I noticed the coincidence reading some news coverage of the annual event, which takes place this year 15-20 August. I follow @RoseofTralee on my @markieam Twitter feed because of the Kerry connection.

The Rose of Tralee International Festival is based on the love song “The Rose of Tralee” about the impossible union of 19th century merchant William Pembroke Mulchinock for his family’s maid, Mary O’Connor.

She was lovely and fair as the rose of the summer,
Yet ’twas not her beauty alone that won me.
Oh no, ’twas the truth in her eyes ever dawning
That made me love Mary, the Rose of Tralee.

Here are the song lyrics; the story of William and Mary; and a detailed history of the event, all from the festival’s official website.

Winner Haley O Sullivan from Texas is congratulated by fellow contestants at last year's Rose of Tralee event. Image from Irish Independent.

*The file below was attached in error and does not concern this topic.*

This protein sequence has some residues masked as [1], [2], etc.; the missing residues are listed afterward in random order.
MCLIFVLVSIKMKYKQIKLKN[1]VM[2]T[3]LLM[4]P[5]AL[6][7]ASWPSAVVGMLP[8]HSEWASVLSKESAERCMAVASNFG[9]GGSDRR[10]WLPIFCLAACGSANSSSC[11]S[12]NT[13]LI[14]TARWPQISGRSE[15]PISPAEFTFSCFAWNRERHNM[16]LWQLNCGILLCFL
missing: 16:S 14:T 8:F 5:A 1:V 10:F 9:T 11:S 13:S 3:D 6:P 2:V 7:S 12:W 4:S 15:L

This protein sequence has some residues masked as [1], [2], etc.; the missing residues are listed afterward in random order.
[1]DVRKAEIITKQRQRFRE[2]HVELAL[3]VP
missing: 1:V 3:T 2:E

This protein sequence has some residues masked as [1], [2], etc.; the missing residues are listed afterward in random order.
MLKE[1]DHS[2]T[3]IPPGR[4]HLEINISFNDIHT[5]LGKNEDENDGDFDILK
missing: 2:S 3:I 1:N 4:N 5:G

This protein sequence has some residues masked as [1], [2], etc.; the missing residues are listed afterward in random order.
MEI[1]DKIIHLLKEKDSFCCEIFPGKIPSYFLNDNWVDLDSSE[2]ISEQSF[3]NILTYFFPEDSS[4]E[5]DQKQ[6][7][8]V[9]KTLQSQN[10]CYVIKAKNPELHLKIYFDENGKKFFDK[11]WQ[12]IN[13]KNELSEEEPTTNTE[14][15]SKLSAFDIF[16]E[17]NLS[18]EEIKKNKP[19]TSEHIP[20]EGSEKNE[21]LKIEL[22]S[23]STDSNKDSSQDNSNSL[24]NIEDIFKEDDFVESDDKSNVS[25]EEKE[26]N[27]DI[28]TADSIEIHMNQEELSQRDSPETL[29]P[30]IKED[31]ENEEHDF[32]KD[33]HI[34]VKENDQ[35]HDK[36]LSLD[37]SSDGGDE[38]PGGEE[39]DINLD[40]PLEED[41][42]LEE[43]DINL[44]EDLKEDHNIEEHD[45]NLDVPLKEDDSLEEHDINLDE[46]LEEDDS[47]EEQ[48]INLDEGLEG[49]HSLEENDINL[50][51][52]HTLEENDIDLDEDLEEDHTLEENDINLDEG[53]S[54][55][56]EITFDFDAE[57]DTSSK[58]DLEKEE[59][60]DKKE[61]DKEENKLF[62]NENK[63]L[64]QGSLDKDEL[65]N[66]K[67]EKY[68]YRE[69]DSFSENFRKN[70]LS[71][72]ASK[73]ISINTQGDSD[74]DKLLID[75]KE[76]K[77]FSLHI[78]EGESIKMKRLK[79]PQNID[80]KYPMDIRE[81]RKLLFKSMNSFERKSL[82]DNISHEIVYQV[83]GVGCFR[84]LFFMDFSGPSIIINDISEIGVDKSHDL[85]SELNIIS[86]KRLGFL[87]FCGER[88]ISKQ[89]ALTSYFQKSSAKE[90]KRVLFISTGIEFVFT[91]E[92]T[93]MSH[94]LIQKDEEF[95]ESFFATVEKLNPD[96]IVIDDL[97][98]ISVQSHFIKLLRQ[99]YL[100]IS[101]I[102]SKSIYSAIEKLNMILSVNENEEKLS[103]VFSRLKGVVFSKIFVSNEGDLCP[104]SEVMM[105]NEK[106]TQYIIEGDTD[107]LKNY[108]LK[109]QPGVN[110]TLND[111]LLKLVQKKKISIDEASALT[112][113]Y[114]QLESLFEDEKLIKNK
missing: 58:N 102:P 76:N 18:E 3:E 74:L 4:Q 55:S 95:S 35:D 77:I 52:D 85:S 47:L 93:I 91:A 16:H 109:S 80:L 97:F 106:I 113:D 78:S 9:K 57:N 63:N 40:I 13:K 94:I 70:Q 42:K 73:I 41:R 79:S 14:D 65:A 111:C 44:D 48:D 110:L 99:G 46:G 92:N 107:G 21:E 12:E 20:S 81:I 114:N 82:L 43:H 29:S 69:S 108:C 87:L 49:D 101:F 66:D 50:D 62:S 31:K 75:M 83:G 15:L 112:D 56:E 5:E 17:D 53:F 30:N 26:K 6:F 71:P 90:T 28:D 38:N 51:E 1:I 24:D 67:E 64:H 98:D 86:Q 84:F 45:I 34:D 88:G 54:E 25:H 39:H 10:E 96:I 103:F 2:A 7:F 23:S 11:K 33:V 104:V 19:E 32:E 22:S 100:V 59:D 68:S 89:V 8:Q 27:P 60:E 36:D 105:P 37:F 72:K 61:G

Winner Haley O’Sullivan from Texas is congratulated by fellow contestants at last year’s Rose of Tralee event. Image from Irish Independent.

Of course, many people scoff at such pageants as being hopelessly old fashioned or exploitative of the young women. “I know people snigger at it, but over a million people watch it every year, they’re over run with girls interested in being part of it,” RTÉ weather presenter and festival judge Nuala Carey told the Irish Independent.

And if the event helps the Kerry economy, all the better.

The Rose festival is the Irish version of the 92-year-old Miss America Pageant, which last year returned to its Atlantic City roots after running off to Las Vegas for several years. I covered the pageant in the early 1980s as a young reporter in Atlantic City. I was a peer of the contestants. But I missed history, having left the city a year before the first African-American winner was crowned, an event nearly as dramatic as the U.S. electing its first black president 25 years later.